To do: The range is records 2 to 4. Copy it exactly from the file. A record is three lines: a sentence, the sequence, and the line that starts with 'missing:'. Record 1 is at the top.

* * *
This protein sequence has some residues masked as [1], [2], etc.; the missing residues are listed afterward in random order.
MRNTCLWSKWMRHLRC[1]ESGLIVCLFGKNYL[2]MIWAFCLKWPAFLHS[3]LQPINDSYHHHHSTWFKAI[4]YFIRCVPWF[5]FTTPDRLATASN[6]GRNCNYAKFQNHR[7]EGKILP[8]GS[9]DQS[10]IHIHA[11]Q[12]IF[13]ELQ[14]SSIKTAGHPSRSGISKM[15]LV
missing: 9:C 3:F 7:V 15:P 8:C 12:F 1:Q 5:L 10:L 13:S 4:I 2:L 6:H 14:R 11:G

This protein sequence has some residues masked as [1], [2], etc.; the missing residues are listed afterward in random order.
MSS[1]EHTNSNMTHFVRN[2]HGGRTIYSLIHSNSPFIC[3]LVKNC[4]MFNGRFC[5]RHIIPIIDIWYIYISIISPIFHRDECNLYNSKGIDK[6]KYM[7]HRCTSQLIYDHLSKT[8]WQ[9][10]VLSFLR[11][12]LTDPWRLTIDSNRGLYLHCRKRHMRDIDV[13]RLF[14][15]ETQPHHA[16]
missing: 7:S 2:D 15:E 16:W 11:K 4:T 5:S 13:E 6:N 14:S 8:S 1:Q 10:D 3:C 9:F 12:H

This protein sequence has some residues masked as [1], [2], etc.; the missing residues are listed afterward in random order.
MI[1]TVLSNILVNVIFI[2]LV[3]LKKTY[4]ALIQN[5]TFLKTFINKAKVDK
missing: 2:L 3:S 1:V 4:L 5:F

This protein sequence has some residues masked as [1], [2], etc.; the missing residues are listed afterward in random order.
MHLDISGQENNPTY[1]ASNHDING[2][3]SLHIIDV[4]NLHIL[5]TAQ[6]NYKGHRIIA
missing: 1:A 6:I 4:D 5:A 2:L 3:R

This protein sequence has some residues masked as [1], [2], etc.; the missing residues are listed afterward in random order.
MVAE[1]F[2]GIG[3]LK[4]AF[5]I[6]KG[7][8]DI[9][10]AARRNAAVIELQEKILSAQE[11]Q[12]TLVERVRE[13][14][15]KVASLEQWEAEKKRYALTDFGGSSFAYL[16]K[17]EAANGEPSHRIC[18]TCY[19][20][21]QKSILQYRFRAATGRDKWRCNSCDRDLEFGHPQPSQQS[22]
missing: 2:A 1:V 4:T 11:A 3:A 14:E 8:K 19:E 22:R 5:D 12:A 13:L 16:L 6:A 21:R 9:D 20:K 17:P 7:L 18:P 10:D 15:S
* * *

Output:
This protein sequence has some residues masked as [1], [2], etc.; the missing residues are listed afterward in random order.
MSS[1]EHTNSNMTHFVRN[2]HGGRTIYSLIHSNSPFIC[3]LVKNC[4]MFNGRFC[5]RHIIPIIDIWYIYISIISPIFHRDECNLYNSKGIDK[6]KYM[7]HRCTSQLIYDHLSKT[8]WQ[9][10]VLSFLR[11][12]LTDPWRLTIDSNRGLYLHCRKRHMRDIDV[13]RLF[14][15]ETQPHHA[16]
missing: 7:S 2:D 15:E 16:W 11:K 4:T 5:S 13:E 6:N 14:S 8:S 1:Q 10:D 3:C 9:F 12:H

This protein sequence has some residues masked as [1], [2], etc.; the missing residues are listed afterward in random order.
MI[1]TVLSNILVNVIFI[2]LV[3]LKKTY[4]ALIQN[5]TFLKTFINKAKVDK
missing: 2:L 3:S 1:V 4:L 5:F

This protein sequence has some residues masked as [1], [2], etc.; the missing residues are listed afterward in random order.
MHLDISGQENNPTY[1]ASNHDING[2][3]SLHIIDV[4]NLHIL[5]TAQ[6]NYKGHRIIA
missing: 1:A 6:I 4:D 5:A 2:L 3:R